To offer some perspective on this subject, we have had (from memory over the two weeks we’ve had her now) about 6 wee’s in the home and 1 poo which was in her crate and I believe she just did it prior to me coming down in the morning. So I can set aside the poo in her crate as virtually a one-off and would be surprised now if she does this again anywhere. The wee’s were interestingly on the front door mat where the older dogs go out and so even then they were our fault for not watching her when she had left the room as we were most likely indulging in a Christmas Sherry or two!
A quick word or two on accidents in the home and how to respond to them. The most I might do if I found her going in the home would be a verbal ‘Ah-Ah!’ and then swiftly pick her and take her outside straight away. There would never be any physical punishment such as smacking, or the use of a rolled-up newspaper (this does still happen, but not here you’ll be pleased to know). Also, the rubbing of a pup’s nose into its own toilet is not going to help things in the slightest, as well as erode your dogs trust in you, which is the opposite than what you should be trying to do at this delicate time. Just clean it up using an approved cleaning product and improve on the routine and vigilance next time.
The biggest section of the 24 hour period that she is left alone is at night and at this time she is in her crate where we know she is safe and secure.
Prior to going to sleep, we lift her water away about an hour before bedtime so that she is reasonably well-drained down and is of course given toilet breaks out of the home before bedtime when she is placed inside her crate and she is left until we return in the morning.
We don't use puppy toilet training pads, although I realise that some do. I have seen on many puppy visits to people’s homes that the puppy has become accustomed to urinating in the home and that this is a habit that has to be broken later on in the puppy’s life and training cycle. We check the metal base under Ruby’s bedding each morning and we have only found a wet patch on two occasions and only a poo on one morning, which I think she had recently done and thankfully was easy to pick up and then wash the bedding.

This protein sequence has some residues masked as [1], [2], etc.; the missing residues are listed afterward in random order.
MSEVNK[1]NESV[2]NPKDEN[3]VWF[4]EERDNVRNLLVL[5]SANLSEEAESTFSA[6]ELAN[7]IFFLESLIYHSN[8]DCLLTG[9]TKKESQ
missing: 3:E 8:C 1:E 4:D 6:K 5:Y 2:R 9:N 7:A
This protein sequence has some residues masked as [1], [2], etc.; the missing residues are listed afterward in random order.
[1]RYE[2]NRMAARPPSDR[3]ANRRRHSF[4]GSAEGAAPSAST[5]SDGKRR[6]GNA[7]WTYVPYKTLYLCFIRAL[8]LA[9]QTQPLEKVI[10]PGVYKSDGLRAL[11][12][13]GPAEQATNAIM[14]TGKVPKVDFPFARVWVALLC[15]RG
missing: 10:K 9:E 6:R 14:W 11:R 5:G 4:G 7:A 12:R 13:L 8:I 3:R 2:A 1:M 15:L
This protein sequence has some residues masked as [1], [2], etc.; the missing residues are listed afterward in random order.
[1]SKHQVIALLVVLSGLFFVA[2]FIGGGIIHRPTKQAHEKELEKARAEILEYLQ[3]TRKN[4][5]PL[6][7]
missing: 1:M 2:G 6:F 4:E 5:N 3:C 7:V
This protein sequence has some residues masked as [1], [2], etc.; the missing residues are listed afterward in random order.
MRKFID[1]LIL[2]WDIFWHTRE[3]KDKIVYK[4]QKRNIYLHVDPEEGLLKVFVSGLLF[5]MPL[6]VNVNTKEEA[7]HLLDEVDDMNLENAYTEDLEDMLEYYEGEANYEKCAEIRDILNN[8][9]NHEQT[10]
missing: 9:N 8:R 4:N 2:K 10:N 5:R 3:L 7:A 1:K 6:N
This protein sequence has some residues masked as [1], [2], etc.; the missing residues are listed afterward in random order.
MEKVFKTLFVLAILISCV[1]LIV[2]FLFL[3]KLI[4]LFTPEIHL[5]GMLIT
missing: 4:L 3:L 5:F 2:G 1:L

Reward what you do want with puppy toilet training
When you bring together the two elements already mentioned above, being Routine and Vigilance, that in some respects is virtually it. Everything else falls into place over the coming weeks and months. Puppies respond well to being rewarded for things that we approve of and so Ruby is no exception. We have all made a great effort to verbally reward her at the time of her relieving herself in the garden and interestingly, despite us offering her small treats in the garden after she had gone, she would not accept them. I would usually recommend this approach for most owners and so we shall try this again soon, with maybe a small soft treat that she would look for.
In any event, Ruby has been very content to do her business and then accept our bright and positive verbal rewards, which once she’s finished we add in a nice little body rub afterwards. At this point in time, She is coming along very nicely and is not looking for food rewards so far for anything, which I didn’t expect. I think this is a testament to the 75% poodle in her and her inclination to work just as happily for verbal and physical touch rewards as she is food. Some dogs work well like this, but Ruby is the first dog I’ve owned that is showing clear signs of having that preference, which is fine by me.
Putting my experiences with Ruby to one side for a moment, the key message here is to ensure that you identify what it is that your puppy sees as a reward and to use that. I normally find that it’s either food, toys or praise in that order. All are as good as each other, though it depends on your dog.